Yolie Flores, lifelong voice for families and students, recently decided not to return to her chair on the Los Angeles Unified School District Board. Her disheartening enlightenment about the state of the district is chronicled in this week's L.A. Weekly print story 'The Education of Yolie Flores' by Jason S. Mandell.
The Public School Choice Resolution -- a radical reform which Flores spearheaded in order to set up smaller, more accountable schools within the failing district -- is being met with a wall of resistance.
Sadly apparent is the fact that students are being played as brainwashed pawns by those opposed to change within the schools:
Flores held a meeting a few months ago -- she intended to discuss with parents some proposal options that Huntington Park High could follow when the plan to divide it into smaller, better functioning schools continued to move forward. Flores was surprised to be met, instead, with an upset group of dozens of students and several teachers.
The meeting turned into a "lets yell at the 'bad lady'" fest.
This month's Huntington Park school newspaper, the Spartan Shield, features a front page article about the meeting. The meeting is referred to by students as a "smack down" and "The Parent Center Smack Down."
The article spews back up what teachers and administrators who are afraid of reform have been feeding students.
The article, and the Huntington Park (HP) students at the meeting, do not seem to comprehend the irony of their arguments and the concerns.
First, students are angered to be chosen as a focus school in the Public School Choice (PSC) process. The school was chosen because of, among other reasons, its failure to obtain a 600 Academic Performace Index (API) rating.
Students (and some teachers) argue that HP scores rose to 603 API - however these scores are an average including a second school: Libra Academy.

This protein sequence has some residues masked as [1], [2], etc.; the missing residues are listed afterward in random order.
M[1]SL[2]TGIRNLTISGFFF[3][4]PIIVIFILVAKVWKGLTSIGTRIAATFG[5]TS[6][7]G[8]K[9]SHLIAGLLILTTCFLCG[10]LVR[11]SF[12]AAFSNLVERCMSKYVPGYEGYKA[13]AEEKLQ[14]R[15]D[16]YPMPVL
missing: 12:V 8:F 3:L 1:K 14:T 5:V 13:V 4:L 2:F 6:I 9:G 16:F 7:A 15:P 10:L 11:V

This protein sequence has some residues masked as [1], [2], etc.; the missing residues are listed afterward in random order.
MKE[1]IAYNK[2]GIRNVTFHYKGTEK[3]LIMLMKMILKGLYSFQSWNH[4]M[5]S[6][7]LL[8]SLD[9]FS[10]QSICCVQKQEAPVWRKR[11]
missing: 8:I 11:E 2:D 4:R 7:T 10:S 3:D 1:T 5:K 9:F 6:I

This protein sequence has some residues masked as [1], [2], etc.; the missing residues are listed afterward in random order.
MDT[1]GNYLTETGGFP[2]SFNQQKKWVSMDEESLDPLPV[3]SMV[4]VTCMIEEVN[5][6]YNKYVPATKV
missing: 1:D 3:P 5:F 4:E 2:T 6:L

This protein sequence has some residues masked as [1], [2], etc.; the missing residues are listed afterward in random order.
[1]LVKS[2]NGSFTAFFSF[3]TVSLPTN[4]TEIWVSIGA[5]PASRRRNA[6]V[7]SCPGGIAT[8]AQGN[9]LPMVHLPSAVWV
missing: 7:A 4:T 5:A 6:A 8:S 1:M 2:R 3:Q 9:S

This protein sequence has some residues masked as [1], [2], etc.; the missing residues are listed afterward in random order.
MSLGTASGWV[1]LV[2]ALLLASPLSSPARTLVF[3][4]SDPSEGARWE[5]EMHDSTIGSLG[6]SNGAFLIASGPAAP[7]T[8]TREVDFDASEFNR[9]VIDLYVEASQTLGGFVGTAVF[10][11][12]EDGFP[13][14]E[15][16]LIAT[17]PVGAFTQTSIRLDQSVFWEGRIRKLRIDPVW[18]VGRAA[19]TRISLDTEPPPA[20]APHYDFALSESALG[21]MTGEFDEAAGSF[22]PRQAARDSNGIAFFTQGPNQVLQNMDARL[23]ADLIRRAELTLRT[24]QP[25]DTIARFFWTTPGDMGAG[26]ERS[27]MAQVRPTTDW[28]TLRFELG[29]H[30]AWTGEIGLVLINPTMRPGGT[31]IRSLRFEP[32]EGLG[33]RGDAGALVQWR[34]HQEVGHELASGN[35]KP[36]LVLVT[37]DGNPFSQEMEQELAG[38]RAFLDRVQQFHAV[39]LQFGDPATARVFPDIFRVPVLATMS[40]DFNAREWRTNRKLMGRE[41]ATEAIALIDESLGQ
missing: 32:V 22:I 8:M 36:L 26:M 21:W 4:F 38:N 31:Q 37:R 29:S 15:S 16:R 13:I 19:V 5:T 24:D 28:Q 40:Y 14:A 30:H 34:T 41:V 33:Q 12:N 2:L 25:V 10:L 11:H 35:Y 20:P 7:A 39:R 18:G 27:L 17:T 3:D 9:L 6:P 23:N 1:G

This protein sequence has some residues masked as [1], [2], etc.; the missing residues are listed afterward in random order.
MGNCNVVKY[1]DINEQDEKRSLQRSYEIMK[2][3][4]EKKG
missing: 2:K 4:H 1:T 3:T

As the Los Angeles Wave reported:
Libra Academy is one of the Los Angeles Unified School District's autonomous pilot schools. It opened Aug. 31 with 120 ninth grade students. Enrollment is expected to grow to 400 by 2013, said district representative Eduardo Cisneros.
The school will emphasize the importance of college readiness and success, he said.
The opening of the school is part of the transformation currently under way in the district, which hopes to provide a structure for accelerating education reform efforts, fostering greater accountability and offering families more educational options, Cisneros said.
Libra Academy is the first small, autonomous school in Local District 6 and the Southeast Los Angeles area to open up under the Small Schools policy, introduced by Flores Aguilar and approved by the Board of Education in June 2008.
Without Libra Academy, API scores drop to well below 600. More than 20 points less.
In other words, pupils and teachers at HP want to be able to include test scores from one of the new schools (that is doing better than theirs) in order to make their school look better.
This new school is exactly what they are trying to fight happening on a larger scale.